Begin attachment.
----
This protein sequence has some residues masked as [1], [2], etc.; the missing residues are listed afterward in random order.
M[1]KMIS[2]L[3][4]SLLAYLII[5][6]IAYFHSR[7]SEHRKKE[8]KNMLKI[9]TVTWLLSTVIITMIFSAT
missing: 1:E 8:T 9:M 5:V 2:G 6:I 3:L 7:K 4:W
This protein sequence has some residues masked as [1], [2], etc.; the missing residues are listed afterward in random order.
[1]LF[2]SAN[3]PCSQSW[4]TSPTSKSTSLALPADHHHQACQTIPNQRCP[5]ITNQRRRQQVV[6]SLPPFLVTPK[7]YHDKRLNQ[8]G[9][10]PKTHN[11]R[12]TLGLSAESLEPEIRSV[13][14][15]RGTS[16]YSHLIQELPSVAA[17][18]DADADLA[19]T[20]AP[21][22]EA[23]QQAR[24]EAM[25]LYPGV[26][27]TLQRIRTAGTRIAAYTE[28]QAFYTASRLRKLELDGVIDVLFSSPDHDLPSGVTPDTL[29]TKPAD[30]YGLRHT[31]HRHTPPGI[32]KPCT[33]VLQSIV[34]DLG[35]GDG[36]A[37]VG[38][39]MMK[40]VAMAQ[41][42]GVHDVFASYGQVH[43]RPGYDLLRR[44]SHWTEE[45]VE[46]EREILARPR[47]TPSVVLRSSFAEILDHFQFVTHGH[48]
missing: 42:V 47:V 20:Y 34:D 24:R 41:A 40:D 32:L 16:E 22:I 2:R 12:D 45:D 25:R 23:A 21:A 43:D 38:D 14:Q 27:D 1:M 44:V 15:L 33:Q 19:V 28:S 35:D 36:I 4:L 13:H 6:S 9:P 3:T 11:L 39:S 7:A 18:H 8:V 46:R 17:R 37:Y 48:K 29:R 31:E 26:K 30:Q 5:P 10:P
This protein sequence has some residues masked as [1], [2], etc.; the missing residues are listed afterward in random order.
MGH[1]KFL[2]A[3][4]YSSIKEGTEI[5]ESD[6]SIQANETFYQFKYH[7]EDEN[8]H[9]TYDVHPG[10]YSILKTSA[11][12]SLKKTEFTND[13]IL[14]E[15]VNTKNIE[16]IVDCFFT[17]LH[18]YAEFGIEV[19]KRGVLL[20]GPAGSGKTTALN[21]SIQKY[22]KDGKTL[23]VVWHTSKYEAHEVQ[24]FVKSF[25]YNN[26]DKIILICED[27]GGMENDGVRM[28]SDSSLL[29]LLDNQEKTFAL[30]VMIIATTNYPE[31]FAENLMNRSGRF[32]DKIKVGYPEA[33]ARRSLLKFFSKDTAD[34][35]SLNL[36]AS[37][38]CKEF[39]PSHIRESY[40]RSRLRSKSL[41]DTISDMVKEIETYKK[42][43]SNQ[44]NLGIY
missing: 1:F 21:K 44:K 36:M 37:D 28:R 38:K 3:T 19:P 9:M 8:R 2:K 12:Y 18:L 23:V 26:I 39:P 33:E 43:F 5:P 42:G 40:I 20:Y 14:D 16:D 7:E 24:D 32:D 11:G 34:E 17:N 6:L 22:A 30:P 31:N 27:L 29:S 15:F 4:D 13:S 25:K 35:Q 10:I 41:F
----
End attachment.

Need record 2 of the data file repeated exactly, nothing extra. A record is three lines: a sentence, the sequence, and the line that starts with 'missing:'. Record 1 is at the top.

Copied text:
This protein sequence has some residues masked as [1], [2], etc.; the missing residues are listed afterward in random order.
[1]LF[2]SAN[3]PCSQSW[4]TSPTSKSTSLALPADHHHQACQTIPNQRCP[5]ITNQRRRQQVV[6]SLPPFLVTPK[7]YHDKRLNQ[8]G[9][10]PKTHN[11]R[12]TLGLSAESLEPEIRSV[13][14][15]RGTS[16]YSHLIQELPSVAA[17][18]DADADLA[19]T[20]AP[21][22]EA[23]QQAR[24]EAM[25]LYPGV[26][27]TLQRIRTAGTRIAAYTE[28]QAFYTASRLRKLELDGVIDVLFSSPDHDLPSGVTPDTL[29]TKPAD[30]YGLRHT[31]HRHTPPGI[32]KPCT[33]VLQSIV[34]DLG[35]GDG[36]A[37]VG[38][39]MMK[40]VAMAQ[41][42]GVHDVFASYGQVH[43]RPGYDLLRR[44]SHWTEE[45]VE[46]EREILARPR[47]TPSVVLRSSFAEILDHFQFVTHGH[48]
missing: 42:V 47:V 20:Y 34:D 24:R 41:A 40:D 32:L 16:E 22:I 2:R 12:D 45:D 25:R 23:A 21:A 43:D 38:D 14:Q 27:D 1:M 44:V 15:L 33:Q 19:V 28:S 35:D 36:I 4:L 13:H 6:S 9:P 3:T 11:L 39:S 7:A 18:H 8:V 46:R 17:R 37:Y 48:K 29:R 31:E 26:K 30:Q 5:P 10:P